It will be a major innovation when they finally figure out how to do it, but wouldn't it be nice if someone invented a 'scratch and sniff' widget which you could add to gardening blogs? I have the perfect use for such a nifty little device – my Gardenia radicans is blooming, and as I opened our back door this morning the sweet scent of its blooms was lingering at the door to bid me 'good morning'.
The first, crisp white blooms are out and you can see from all the buds here that over the next couple of days the glossy green foliage will almost disappear under the snowy eruptions.
Gardenias have such a sweet scent that they're probably not everyone's favourite scent. I don't like them when brought indoors. They quickly cloy up a hallway when left in a vase. But diluted with fresh morning air, they're just delightful.
I must admit to being a bit of a 'green and white' fan, which is why I planted gardenias. They're growing in three identical sandstone planter boxes at the edge of our tile-floored pergola area, and are largely trouble-free plants, provided you pander to their greed for food. They'll let you know they need feeding when their leaves turn yellow, which looks alarming, but the dreadful pallor soon passes after a feed.
The gardenias are close to my little water garden, and the whole thing looked very picturesque this morning.
I presume fish can't smell. If they did my goldfish probably would be overwhelmed by being so close to all those sweet-scented blooms. At least the goldfish have something in common with the gardenias – both are shockingly greedy!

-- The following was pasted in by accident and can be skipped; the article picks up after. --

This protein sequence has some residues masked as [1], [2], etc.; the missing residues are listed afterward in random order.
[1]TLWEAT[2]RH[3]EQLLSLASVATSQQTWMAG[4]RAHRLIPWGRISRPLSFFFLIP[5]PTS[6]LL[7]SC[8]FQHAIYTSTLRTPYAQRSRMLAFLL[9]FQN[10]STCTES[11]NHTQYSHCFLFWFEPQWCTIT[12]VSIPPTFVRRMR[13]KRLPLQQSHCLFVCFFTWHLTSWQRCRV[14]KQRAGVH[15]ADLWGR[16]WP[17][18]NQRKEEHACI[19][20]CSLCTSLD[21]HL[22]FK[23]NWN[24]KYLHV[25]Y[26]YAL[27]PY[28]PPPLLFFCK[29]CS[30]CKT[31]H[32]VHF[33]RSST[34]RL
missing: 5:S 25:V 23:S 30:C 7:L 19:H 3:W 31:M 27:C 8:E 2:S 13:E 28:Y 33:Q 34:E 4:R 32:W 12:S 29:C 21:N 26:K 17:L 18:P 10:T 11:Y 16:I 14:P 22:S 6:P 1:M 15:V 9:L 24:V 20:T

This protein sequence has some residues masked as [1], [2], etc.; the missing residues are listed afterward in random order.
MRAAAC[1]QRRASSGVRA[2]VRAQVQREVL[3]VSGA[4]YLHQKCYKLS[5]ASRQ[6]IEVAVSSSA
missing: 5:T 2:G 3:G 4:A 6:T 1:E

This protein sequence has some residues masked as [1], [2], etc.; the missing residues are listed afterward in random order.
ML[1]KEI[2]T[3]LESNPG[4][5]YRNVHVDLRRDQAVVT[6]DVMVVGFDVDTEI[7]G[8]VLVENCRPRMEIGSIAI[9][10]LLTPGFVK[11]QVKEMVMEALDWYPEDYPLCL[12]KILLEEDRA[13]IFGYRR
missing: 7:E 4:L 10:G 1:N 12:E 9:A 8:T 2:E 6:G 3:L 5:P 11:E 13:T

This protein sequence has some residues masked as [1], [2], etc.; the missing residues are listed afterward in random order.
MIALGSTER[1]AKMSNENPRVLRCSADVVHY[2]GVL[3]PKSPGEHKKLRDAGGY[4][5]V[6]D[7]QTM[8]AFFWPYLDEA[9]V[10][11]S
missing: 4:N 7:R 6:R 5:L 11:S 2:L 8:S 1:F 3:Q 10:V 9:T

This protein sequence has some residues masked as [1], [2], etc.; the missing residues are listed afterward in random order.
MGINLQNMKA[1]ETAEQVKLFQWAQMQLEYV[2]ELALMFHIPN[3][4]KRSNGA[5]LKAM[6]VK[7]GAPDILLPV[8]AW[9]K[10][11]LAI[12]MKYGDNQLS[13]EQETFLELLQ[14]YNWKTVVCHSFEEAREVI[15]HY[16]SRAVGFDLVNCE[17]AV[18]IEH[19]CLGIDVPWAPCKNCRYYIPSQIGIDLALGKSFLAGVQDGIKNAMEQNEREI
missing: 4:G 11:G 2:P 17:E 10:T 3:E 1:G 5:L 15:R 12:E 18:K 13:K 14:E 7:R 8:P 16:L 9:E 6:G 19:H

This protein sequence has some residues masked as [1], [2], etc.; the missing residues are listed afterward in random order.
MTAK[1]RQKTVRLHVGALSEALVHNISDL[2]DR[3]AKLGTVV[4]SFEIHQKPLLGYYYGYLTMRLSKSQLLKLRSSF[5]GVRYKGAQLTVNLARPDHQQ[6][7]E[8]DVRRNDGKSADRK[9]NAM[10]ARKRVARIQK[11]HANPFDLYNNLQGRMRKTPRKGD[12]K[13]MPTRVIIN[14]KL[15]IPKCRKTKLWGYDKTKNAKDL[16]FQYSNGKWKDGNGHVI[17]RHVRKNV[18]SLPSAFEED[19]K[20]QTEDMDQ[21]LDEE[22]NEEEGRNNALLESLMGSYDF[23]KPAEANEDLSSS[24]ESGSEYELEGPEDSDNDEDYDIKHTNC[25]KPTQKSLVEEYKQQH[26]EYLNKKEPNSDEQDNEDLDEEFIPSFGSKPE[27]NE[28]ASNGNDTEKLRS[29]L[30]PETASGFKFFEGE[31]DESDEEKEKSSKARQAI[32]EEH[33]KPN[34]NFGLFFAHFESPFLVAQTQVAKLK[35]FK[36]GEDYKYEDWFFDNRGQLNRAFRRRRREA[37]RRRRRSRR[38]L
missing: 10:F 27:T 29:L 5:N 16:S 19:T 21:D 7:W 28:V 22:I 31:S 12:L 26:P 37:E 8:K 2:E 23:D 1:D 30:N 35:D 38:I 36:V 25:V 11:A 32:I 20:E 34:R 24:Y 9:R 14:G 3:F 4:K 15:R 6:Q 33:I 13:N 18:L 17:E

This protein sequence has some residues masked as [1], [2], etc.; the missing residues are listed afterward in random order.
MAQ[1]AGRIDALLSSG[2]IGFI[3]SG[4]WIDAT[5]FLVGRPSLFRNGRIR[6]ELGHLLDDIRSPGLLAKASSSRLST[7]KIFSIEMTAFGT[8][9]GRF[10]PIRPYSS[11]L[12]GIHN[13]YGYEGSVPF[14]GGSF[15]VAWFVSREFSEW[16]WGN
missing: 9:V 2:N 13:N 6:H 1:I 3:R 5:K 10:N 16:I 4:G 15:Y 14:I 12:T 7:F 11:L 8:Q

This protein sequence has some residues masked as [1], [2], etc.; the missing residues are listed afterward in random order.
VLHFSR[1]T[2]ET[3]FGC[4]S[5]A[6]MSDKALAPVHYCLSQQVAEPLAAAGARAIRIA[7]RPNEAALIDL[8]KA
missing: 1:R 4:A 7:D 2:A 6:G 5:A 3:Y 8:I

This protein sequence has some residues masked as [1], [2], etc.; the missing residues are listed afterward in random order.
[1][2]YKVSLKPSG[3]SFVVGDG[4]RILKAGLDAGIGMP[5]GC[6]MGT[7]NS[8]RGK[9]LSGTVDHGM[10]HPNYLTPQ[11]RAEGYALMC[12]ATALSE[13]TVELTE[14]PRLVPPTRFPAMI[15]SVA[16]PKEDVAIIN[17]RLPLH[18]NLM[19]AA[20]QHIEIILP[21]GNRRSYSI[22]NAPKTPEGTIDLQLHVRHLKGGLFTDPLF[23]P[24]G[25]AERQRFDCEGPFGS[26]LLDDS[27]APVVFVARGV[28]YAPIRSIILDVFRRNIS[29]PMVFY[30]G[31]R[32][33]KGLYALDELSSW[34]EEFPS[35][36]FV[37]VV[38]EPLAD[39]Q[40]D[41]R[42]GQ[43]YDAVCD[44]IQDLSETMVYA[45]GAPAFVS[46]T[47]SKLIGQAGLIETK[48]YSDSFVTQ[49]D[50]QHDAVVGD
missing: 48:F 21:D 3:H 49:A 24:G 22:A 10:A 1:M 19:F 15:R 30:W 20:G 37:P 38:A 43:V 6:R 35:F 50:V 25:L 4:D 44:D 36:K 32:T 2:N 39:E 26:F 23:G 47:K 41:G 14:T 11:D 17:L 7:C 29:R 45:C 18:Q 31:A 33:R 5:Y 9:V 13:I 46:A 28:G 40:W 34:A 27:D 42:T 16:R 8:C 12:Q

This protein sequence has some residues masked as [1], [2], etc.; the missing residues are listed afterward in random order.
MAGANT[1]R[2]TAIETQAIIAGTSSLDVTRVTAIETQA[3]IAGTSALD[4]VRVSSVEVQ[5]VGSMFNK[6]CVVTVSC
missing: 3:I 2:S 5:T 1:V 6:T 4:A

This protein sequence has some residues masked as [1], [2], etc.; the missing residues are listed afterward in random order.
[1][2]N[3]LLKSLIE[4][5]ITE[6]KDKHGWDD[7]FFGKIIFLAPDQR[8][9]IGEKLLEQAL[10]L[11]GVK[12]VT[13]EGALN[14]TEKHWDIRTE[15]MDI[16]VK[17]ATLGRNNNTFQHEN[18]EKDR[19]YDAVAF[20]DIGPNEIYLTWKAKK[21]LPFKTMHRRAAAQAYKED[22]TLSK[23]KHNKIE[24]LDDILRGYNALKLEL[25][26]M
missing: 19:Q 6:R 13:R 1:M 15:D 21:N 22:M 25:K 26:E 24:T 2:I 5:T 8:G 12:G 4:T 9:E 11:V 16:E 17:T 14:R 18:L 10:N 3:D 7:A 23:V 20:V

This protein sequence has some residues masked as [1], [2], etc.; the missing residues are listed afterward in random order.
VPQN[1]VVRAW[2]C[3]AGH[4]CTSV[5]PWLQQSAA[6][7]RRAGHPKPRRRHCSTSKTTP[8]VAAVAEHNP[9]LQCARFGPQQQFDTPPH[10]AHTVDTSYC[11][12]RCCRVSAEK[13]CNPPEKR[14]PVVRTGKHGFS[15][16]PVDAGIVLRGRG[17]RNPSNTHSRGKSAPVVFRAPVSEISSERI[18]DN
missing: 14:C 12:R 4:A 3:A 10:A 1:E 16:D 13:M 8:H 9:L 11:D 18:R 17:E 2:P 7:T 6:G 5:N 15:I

And while I'm dreaming of cool widgets to add to gardening blogs, it would be nice to have 'click and listen' as well. While I was outside taking these snaps this morning, the spring-song of birds competed with the gardenia scents in filling the air. The most glorious songsters of all, the magpies, were carolling away from the top of my neighbour's chimney. A red wattlebird sat on the clothesline calling (well, it's more like clucking) for its mate. The red-chested Bulbul has just raised some chicks and cheeped incessantly with indignation at the presence of the big wattlebird. The Blue Wrens, also recent parents, just hoppity-hopped about the place cheeping chirpily as they snapped up their insect breakfasts. And the cheeky New Holland Honeyeaters, with their snazzy black, yellow and white colour scheme that would look good on a sports car, chirruped loudly to his mate (presumably about the abundant grevillea nectar on offer).